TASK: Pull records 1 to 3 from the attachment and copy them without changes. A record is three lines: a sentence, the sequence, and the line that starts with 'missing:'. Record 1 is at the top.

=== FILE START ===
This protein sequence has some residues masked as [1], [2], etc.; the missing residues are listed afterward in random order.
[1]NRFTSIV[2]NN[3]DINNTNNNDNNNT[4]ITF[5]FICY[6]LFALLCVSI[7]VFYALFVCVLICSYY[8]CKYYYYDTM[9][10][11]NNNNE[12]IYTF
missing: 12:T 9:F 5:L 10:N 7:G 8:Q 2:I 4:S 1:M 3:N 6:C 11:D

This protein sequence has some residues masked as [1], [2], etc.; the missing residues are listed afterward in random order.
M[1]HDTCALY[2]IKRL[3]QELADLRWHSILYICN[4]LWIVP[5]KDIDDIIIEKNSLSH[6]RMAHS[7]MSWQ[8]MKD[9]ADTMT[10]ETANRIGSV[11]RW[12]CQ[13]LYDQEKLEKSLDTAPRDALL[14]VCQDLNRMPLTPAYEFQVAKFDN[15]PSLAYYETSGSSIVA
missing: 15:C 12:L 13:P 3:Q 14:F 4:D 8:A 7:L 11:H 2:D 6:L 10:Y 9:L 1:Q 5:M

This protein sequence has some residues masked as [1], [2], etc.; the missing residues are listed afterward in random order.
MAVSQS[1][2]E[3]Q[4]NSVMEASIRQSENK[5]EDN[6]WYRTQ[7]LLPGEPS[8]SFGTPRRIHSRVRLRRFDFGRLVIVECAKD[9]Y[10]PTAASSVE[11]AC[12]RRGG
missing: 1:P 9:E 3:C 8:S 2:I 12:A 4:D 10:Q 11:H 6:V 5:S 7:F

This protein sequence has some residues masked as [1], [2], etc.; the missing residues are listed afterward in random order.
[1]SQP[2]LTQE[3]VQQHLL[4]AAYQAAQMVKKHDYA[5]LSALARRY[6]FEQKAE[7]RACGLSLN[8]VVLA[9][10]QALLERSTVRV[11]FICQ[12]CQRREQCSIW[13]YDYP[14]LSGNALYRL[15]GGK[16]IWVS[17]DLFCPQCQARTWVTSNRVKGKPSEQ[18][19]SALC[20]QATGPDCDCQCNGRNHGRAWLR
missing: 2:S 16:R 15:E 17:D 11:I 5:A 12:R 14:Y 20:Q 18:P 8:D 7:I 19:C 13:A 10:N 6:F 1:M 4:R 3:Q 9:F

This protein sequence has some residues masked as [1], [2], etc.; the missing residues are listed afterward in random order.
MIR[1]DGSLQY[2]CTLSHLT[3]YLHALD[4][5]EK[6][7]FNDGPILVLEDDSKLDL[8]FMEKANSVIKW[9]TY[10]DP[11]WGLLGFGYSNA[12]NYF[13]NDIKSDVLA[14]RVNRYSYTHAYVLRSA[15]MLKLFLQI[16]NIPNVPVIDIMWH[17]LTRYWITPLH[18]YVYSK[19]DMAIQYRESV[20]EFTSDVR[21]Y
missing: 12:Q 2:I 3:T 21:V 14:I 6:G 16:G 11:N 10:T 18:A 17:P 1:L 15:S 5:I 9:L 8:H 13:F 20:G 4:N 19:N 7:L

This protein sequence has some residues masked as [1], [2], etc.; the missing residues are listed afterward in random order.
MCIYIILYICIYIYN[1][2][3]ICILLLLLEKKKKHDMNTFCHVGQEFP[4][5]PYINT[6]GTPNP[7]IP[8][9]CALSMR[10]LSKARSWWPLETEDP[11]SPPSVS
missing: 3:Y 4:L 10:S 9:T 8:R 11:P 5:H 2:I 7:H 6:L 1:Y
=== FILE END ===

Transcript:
This protein sequence has some residues masked as [1], [2], etc.; the missing residues are listed afterward in random order.
[1]NRFTSIV[2]NN[3]DINNTNNNDNNNT[4]ITF[5]FICY[6]LFALLCVSI[7]VFYALFVCVLICSYY[8]CKYYYYDTM[9][10][11]NNNNE[12]IYTF
missing: 12:T 9:F 5:L 10:N 7:G 8:Q 2:I 4:S 1:M 3:N 6:C 11:D

This protein sequence has some residues masked as [1], [2], etc.; the missing residues are listed afterward in random order.
M[1]HDTCALY[2]IKRL[3]QELADLRWHSILYICN[4]LWIVP[5]KDIDDIIIEKNSLSH[6]RMAHS[7]MSWQ[8]MKD[9]ADTMT[10]ETANRIGSV[11]RW[12]CQ[13]LYDQEKLEKSLDTAPRDALL[14]VCQDLNRMPLTPAYEFQVAKFDN[15]PSLAYYETSGSSIVA
missing: 15:C 12:L 13:P 3:Q 14:F 4:D 8:A 7:L 11:H 2:D 6:L 10:Y 9:L 1:Q 5:M

This protein sequence has some residues masked as [1], [2], etc.; the missing residues are listed afterward in random order.
MAVSQS[1][2]E[3]Q[4]NSVMEASIRQSENK[5]EDN[6]WYRTQ[7]LLPGEPS[8]SFGTPRRIHSRVRLRRFDFGRLVIVECAKD[9]Y[10]PTAASSVE[11]AC[12]RRGG
missing: 1:P 9:E 3:C 8:S 2:I 12:A 4:D 10:Q 11:H 6:V 5:S 7:F